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We’ve all heard that saying “science fiction is nothing but westerns in outer space.” In THE FAR FRONTIER, William Rotsler takes that idea and runs with it.

The planet Zikkala is “way out at the end of the Orion spur of the Perseus arm,” the frontier in other words. Trade ships only stopped several times a year and subjective time being what it was(one year of travel on a starship at light speed was equivalent to twenty-four point eight real time), one never knew what interesting new devices, weapons, products might arrive.

Several trading posts were spotted around in the outer regions away from the few cities, those primitive by standards farther in. Horses were the main transportation, frozen ova and sperm brought with the first ships to arrive and a nursery of sorts was maintained to produce more. Horses were more efficient than machines that might break down and need fuel. By this time, the breeds were all mixed up: Arabian, Clydesdale, quarter horses, others, whatever combination produced the hardiest breed.

The native population, the Kaleen(that’s them on the cover), are the Indians of this west. They like to test their mettle against the humans to prove their “manhood.” The use spears, slings for their rock missiles, and a few captured weapons, sometimes lasers, sometimes needle guns, whatever they took from any kills.

Rader is a trapper, partnered with Korda, a black man, and his woman, Liana, an Oriental. A tougher pair couldn’t be found to partner with. They also took shoka furs for sale. A huge herd beast, the three made a point of only killing the old, ill, or those attacking them. Just enough to make a good living. Rader wears a sidearm in a holster, a laser pistol that fires bolts.

Headed back to town from their cave dwelling, they come upon a cleanboot(a tenderfoot) about to be slaughtered by the Kaleen. Both his horses, the ride and a pack animal are already dead. In rescuing him, they lose a horse and a pack of furs. His name is Wolf Briggs, short for Wolfgang Amadeus Mozart Briggs. And you know the old saying. You save a life, you’re responsible for that life.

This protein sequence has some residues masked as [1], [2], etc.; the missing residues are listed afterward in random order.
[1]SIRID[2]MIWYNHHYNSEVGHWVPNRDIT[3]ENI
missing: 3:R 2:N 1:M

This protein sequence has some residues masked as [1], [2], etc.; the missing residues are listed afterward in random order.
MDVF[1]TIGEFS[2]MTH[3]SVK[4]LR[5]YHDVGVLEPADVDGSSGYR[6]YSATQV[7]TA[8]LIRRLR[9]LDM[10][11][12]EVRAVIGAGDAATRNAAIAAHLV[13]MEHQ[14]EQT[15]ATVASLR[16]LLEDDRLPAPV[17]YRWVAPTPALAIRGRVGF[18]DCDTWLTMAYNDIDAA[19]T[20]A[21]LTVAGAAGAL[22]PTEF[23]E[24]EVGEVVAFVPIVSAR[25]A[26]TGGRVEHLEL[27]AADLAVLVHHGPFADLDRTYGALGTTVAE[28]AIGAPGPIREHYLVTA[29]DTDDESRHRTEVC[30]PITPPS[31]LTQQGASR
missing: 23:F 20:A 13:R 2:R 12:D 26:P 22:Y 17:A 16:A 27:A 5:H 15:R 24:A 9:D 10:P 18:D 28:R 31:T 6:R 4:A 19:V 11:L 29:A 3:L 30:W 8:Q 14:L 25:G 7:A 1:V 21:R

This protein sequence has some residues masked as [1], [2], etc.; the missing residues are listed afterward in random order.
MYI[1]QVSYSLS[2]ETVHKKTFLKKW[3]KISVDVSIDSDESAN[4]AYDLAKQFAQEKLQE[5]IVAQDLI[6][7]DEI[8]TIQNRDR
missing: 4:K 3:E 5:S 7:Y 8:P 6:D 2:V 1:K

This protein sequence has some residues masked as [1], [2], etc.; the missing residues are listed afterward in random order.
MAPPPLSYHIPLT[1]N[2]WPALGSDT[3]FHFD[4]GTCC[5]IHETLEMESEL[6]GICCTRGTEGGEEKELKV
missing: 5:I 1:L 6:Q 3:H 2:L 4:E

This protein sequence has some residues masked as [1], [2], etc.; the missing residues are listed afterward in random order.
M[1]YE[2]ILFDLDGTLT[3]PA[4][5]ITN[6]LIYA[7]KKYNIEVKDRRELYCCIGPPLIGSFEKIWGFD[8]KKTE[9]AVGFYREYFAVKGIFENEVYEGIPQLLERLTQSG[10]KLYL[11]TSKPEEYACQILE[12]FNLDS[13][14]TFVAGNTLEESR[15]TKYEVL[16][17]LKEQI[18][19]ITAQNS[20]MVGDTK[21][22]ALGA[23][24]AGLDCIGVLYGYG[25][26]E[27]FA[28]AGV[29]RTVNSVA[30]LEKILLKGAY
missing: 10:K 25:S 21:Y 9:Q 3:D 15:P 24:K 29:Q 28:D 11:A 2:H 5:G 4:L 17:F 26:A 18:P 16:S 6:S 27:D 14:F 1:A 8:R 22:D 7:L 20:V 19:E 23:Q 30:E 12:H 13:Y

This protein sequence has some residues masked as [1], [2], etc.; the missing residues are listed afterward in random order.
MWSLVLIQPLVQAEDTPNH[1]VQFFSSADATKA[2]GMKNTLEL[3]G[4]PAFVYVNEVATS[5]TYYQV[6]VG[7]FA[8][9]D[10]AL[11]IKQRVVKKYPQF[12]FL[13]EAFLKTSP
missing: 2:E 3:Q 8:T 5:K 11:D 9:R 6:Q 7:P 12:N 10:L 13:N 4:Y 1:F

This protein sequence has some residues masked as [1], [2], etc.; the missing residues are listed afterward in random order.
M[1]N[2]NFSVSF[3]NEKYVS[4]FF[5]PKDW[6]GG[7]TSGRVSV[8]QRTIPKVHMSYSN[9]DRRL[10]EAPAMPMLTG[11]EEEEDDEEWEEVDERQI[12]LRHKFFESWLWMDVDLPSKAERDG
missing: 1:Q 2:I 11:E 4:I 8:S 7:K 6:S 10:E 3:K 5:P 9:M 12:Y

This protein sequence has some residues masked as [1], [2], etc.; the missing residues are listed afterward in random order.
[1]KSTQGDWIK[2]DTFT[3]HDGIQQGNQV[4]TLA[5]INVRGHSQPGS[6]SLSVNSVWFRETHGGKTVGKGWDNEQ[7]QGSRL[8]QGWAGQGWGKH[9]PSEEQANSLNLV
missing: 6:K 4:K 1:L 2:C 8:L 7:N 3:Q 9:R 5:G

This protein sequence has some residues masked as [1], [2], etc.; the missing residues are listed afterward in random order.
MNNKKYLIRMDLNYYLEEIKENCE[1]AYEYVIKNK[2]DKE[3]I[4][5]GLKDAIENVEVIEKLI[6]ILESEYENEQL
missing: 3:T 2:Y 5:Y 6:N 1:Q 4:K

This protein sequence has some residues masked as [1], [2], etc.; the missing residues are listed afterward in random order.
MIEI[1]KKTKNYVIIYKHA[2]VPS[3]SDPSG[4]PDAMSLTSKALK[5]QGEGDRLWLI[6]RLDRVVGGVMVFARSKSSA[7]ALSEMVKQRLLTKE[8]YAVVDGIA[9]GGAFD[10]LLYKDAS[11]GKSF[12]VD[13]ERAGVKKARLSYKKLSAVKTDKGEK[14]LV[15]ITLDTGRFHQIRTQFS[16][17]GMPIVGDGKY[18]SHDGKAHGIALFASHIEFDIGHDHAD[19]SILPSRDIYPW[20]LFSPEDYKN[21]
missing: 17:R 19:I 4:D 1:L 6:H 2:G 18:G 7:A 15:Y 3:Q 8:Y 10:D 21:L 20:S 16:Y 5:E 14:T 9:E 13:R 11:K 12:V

In town, Rader visits his favorite pleasure dome run by Alena, a beautiful blond woman. Of course, the locals call it what it is, a whorehouse. Alena tells him she needs a champion. Not just for her pleasure dome, but for the whole planet really.

An outfit called Startraders is buying everything up, putting pressure on those not inclined to sell, some even suffering fatal “accidents.” They want to turn Zikkala into a pleasure world. A nearby planet has been discovered with huge plants that secret a pearl-like ball, from fist sized up to head sized, that is the current “most valuable” item. It takes a lot of men a lot of time to squeeze these gems out of the dangerous plant. They need a place for relaxation and recreation for the men, who otherwise might move on to the next big thing. Zikkala is the closest planet and Alena has learned plans are already being drawn to flood a big valley, the Grand Canyon of Ziggala to form a recreational lake.

Rader is not happy. He;s been on twenty-three different worlds in his life and seen this kind of thing before. Whenever the pearls run out, or something more valuable is found, they’ll move on, leaving Zikkala a ruin. Rader likes the life here and joins happily in to save the planet.

He’s outmanned, outgunned, and soon on the wrong side of the law. But when has that ever stopped him.

Not great fiction, but a lot of fun. Rotsler was a fine writer an an artist as well.

For more overlooked books, check out Patti Abbott over at her blog, Pattinase.